UPDATE: The Supreme Court denies the Petition for Writ of Certiorari 1/9/23:
On January 6, 2023, the Supreme Court will decide whether to hear the Lawyers’ Committee Petition for Writ of Certiorari. This petition has been brought forward to call attention to the federal government’s failure to fully investigate the 9/11 terrorist attacks.
The Lawyers’ Committee is advocating for a grand jury to be empaneled in order to assess the evidence surrounding the attacks and determine if criminal charges can be brought against any parties who may have been involved.
On November 3, 2022, the Lawyers’ Committee for 9/11 Inquiry, Architects & Engineers for 9/11 Truth, Robert Mcillvaine, Richard Gage, Christopher Goia, Diana Hetzel, Michael J. O’Kelly, and Jeanne Evans filed a Petition for Writ of Certiorari with the US Supreme Court presenting the following questions:
A. Did the United States Court of Appeals for the Second Circuit Act Contrary to the Constitution and in Conflict with Decisions of the Supreme Court When It Held that 9/11 Victim Family Members, 9/11 First Responders, and Two U.S. Non-Profit Organizations Needed to Assert Additional Harm Beyond a Violation of a Constitutional Right to Have Article III Standing to Seek Judicial Remedies?
B. Did the United States Court of Appeals for the Second Circuit Act Contrary to the Constitution and in Conflict with Decisions of the Supreme Court When It Held that Federal Grand Juries Were Not Entities of the Federal Government to which the First Amendment Right to Petition Applies?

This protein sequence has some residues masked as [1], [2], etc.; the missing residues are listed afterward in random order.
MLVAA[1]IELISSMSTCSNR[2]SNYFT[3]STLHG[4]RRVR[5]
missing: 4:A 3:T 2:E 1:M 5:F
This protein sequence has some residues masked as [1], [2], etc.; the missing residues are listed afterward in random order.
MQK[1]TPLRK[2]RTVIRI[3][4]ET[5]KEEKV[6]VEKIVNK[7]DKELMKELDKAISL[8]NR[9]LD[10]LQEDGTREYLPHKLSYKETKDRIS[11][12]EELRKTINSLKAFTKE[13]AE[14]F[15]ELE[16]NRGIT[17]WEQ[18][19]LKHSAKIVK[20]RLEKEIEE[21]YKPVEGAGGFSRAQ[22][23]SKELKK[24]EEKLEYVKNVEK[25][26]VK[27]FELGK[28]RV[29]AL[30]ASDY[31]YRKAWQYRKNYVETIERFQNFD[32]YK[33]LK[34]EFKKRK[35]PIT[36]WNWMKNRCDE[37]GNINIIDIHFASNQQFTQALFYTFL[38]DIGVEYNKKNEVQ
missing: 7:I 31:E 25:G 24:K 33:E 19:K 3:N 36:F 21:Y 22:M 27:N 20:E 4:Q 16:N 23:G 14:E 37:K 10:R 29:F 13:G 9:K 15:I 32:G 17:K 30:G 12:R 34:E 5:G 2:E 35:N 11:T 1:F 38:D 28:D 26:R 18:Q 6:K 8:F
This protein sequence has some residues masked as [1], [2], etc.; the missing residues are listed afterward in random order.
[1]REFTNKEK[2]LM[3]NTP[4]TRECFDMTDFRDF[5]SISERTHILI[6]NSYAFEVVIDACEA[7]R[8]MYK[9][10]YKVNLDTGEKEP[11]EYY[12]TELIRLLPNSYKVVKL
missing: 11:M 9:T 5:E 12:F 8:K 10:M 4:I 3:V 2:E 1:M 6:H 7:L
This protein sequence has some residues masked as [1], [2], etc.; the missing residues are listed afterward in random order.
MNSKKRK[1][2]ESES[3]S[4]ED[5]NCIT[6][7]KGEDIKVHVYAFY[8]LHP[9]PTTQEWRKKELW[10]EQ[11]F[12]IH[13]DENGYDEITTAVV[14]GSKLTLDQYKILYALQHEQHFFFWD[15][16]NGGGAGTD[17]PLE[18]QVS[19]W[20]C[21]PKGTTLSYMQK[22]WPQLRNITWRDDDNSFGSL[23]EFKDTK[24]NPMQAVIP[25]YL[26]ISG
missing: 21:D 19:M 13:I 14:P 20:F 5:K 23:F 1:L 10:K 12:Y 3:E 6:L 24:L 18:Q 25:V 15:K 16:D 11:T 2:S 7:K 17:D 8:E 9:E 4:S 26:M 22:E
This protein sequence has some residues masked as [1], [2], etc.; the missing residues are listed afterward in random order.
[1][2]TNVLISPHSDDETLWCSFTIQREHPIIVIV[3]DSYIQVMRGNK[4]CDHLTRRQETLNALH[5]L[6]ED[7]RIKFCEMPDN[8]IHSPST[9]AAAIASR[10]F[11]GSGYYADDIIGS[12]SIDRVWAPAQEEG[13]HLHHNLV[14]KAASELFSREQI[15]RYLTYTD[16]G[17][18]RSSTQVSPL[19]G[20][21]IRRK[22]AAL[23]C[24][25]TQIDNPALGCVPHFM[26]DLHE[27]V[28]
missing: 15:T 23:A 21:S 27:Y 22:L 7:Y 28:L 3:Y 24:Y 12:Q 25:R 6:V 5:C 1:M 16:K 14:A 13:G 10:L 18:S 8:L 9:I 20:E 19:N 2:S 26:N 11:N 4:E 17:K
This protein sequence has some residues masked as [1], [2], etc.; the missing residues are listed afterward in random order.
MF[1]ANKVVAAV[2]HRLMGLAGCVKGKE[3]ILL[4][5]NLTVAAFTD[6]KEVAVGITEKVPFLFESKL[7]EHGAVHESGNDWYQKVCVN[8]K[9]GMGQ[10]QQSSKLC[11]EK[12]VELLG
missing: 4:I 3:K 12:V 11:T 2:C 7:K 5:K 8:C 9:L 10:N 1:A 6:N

C. Did the United States Court of Appeals for the Second Circuit Undermine the Constitutional Independence of the Grand Jury When It Refused to Enforce the Mandatory Duty Imposed Explicitly by Congress and Implicitly by the Constitution on United States Attorneys to Relay Citizen Reports of Federal Crimes to a Grand Jury, and Left to the Complete Discretion of the Department of Justice What a Grand Jury Is Allowed to See and Consider?
D. Did the United States Court of Appeals for the Second Circuit Create a Clear Split Among the Federal Circuits When It decided to Not Adopt the Ninth Circuit’s Rule that Ministerial Records of a Federal Grand Jury May Be Made Available to the Public?
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